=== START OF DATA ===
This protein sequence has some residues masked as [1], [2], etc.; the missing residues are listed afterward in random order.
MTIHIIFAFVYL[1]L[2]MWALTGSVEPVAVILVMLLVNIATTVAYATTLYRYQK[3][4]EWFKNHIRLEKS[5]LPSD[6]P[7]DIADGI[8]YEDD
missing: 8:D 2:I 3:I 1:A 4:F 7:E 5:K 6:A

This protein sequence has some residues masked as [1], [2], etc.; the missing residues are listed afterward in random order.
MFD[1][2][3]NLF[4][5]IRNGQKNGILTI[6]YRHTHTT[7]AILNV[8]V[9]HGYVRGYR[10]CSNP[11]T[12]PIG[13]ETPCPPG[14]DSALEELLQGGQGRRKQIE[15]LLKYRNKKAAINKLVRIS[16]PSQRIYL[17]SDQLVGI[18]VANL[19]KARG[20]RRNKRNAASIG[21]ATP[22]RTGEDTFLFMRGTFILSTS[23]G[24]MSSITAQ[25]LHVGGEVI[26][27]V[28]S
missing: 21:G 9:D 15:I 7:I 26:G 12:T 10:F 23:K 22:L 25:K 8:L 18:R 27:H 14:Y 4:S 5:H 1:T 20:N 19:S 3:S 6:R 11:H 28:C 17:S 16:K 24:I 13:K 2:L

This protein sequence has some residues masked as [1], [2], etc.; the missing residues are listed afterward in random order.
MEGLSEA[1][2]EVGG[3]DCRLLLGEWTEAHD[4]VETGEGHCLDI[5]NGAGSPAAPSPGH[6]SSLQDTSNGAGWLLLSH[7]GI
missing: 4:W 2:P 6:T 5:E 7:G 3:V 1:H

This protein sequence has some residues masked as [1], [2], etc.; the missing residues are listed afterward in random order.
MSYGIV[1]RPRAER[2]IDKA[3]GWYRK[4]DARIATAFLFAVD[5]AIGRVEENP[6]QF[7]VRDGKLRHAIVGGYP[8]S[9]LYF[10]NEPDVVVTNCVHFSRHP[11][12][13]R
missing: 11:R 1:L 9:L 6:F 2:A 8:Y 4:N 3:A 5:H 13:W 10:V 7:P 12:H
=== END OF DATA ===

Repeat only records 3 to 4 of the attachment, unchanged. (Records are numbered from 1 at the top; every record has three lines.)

This protein sequence has some residues masked as [1], [2], etc.; the missing residues are listed afterward in random order.
MEGLSEA[1][2]EVGG[3]DCRLLLGEWTEAHD[4]VETGEGHCLDI[5]NGAGSPAAPSPGH[6]SSLQDTSNGAGWLLLSH[7]GI
missing: 4:W 2:P 6:T 5:E 7:G 3:V 1:H

This protein sequence has some residues masked as [1], [2], etc.; the missing residues are listed afterward in random order.
MSYGIV[1]RPRAER[2]IDKA[3]GWYRK[4]DARIATAFLFAVD[5]AIGRVEENP[6]QF[7]VRDGKLRHAIVGGYP[8]S[9]LYF[10]NEPDVVVTNCVHFSRHP[11][12][13]R
missing: 11:R 1:L 9:L 6:F 2:A 8:Y 4:N 3:A 5:H 13:W 10:V 7:P 12:H